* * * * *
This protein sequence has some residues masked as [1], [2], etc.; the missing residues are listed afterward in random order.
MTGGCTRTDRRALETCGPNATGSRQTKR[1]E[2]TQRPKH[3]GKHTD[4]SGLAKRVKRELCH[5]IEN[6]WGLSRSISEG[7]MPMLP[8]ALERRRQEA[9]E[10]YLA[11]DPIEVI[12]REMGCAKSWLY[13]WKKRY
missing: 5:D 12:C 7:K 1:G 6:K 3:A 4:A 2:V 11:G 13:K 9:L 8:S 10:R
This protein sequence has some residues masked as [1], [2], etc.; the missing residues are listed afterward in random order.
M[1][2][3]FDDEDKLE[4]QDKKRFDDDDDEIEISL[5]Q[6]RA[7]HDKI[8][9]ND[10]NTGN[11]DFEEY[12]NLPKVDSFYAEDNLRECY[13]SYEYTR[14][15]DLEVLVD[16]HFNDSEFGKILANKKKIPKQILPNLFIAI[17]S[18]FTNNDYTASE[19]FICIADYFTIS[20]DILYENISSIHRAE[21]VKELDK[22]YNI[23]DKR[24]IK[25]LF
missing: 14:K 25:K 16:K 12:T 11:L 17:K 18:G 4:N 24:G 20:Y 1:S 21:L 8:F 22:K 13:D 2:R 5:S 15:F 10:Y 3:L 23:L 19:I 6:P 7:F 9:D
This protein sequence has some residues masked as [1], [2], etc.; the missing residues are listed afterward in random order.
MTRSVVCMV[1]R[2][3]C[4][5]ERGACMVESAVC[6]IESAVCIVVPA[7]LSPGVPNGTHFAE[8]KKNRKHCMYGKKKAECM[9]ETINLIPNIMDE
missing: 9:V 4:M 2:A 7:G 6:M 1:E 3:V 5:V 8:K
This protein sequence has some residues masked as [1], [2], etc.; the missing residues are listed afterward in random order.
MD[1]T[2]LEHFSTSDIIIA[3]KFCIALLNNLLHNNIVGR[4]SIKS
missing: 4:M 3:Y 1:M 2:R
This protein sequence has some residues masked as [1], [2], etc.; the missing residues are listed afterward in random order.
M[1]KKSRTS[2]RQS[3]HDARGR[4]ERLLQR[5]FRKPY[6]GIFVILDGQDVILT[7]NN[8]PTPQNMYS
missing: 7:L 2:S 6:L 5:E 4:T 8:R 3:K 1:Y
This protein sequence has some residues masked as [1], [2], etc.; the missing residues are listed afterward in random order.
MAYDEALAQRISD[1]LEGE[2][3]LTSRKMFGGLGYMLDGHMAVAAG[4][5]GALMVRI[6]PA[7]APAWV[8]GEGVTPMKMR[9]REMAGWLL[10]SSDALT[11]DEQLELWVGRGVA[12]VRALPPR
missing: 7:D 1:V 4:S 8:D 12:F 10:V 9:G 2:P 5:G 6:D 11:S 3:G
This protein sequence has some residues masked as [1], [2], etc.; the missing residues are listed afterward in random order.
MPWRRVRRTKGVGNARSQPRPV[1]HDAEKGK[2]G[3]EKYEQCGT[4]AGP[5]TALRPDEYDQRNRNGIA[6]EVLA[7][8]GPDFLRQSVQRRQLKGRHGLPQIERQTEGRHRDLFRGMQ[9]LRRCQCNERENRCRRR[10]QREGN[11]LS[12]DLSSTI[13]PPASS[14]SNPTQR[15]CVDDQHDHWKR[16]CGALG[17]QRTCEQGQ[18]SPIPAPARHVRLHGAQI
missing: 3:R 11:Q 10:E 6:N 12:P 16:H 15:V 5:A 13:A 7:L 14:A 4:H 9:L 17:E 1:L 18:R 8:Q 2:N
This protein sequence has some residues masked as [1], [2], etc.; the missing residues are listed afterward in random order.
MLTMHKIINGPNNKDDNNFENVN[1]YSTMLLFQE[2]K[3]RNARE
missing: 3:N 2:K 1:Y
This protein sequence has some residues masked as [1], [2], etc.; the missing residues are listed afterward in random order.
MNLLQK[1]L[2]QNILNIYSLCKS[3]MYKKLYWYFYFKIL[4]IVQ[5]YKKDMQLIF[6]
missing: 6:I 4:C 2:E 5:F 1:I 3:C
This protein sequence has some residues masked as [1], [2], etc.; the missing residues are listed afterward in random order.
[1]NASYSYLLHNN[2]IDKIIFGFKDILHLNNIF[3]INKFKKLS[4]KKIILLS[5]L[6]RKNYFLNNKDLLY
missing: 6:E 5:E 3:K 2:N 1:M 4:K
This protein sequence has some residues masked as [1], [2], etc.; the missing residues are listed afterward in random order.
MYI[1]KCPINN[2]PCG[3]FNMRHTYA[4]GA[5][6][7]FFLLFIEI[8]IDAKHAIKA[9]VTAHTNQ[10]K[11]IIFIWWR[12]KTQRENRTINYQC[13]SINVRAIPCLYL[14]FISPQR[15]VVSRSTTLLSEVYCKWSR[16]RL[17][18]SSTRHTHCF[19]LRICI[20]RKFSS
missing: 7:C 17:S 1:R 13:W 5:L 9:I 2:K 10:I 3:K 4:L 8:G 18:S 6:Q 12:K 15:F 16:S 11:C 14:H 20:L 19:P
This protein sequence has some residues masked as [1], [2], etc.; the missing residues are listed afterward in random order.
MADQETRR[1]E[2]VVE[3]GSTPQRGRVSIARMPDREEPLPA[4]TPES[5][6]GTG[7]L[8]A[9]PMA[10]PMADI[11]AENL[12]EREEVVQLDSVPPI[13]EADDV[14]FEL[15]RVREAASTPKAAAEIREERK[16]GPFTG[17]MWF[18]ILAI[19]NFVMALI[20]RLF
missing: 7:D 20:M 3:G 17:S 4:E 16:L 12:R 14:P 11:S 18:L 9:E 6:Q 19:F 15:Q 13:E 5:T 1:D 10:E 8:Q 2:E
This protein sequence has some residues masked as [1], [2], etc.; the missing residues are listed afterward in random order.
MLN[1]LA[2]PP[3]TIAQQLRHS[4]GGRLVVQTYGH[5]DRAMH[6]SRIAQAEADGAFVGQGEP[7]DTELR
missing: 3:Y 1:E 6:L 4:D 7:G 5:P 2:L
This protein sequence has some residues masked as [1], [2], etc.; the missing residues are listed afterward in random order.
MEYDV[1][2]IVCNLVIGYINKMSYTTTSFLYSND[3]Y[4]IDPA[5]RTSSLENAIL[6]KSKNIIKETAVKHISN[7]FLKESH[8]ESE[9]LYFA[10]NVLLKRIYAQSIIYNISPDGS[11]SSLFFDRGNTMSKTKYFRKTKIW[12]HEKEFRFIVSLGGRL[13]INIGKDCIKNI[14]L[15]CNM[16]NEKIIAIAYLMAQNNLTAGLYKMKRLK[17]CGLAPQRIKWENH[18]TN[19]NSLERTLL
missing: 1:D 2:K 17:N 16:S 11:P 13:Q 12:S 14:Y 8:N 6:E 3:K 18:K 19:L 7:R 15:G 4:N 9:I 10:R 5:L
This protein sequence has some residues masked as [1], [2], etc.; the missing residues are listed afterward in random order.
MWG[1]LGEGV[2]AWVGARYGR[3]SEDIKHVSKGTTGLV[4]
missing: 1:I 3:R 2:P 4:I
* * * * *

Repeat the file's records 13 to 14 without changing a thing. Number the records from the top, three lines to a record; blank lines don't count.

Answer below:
This protein sequence has some residues masked as [1], [2], etc.; the missing residues are listed afterward in random order.
MLN[1]LA[2]PP[3]TIAQQLRHS[4]GGRLVVQTYGH[5]DRAMH[6]SRIAQAEADGAFVGQGEP[7]DTELR
missing: 3:Y 1:E 6:L 4:D 7:G 5:P 2:L
This protein sequence has some residues masked as [1], [2], etc.; the missing residues are listed afterward in random order.
MEYDV[1][2]IVCNLVIGYINKMSYTTTSFLYSND[3]Y[4]IDPA[5]RTSSLENAIL[6]KSKNIIKETAVKHISN[7]FLKESH[8]ESE[9]LYFA[10]NVLLKRIYAQSIIYNISPDGS[11]SSLFFDRGNTMSKTKYFRKTKIW[12]HEKEFRFIVSLGGRL[13]INIGKDCIKNI[14]L[15]CNM[16]NEKIIAIAYLMAQNNLTAGLYKMKRLK[17]CGLAPQRIKWENH[18]TN[19]NSLERTLL
missing: 1:D 2:K 17:N 16:S 11:P 13:Q 12:S 14:Y 8:N 6:E 3:K 18:K 19:L 7:R 15:G 4:N 9:I 10:R 5:L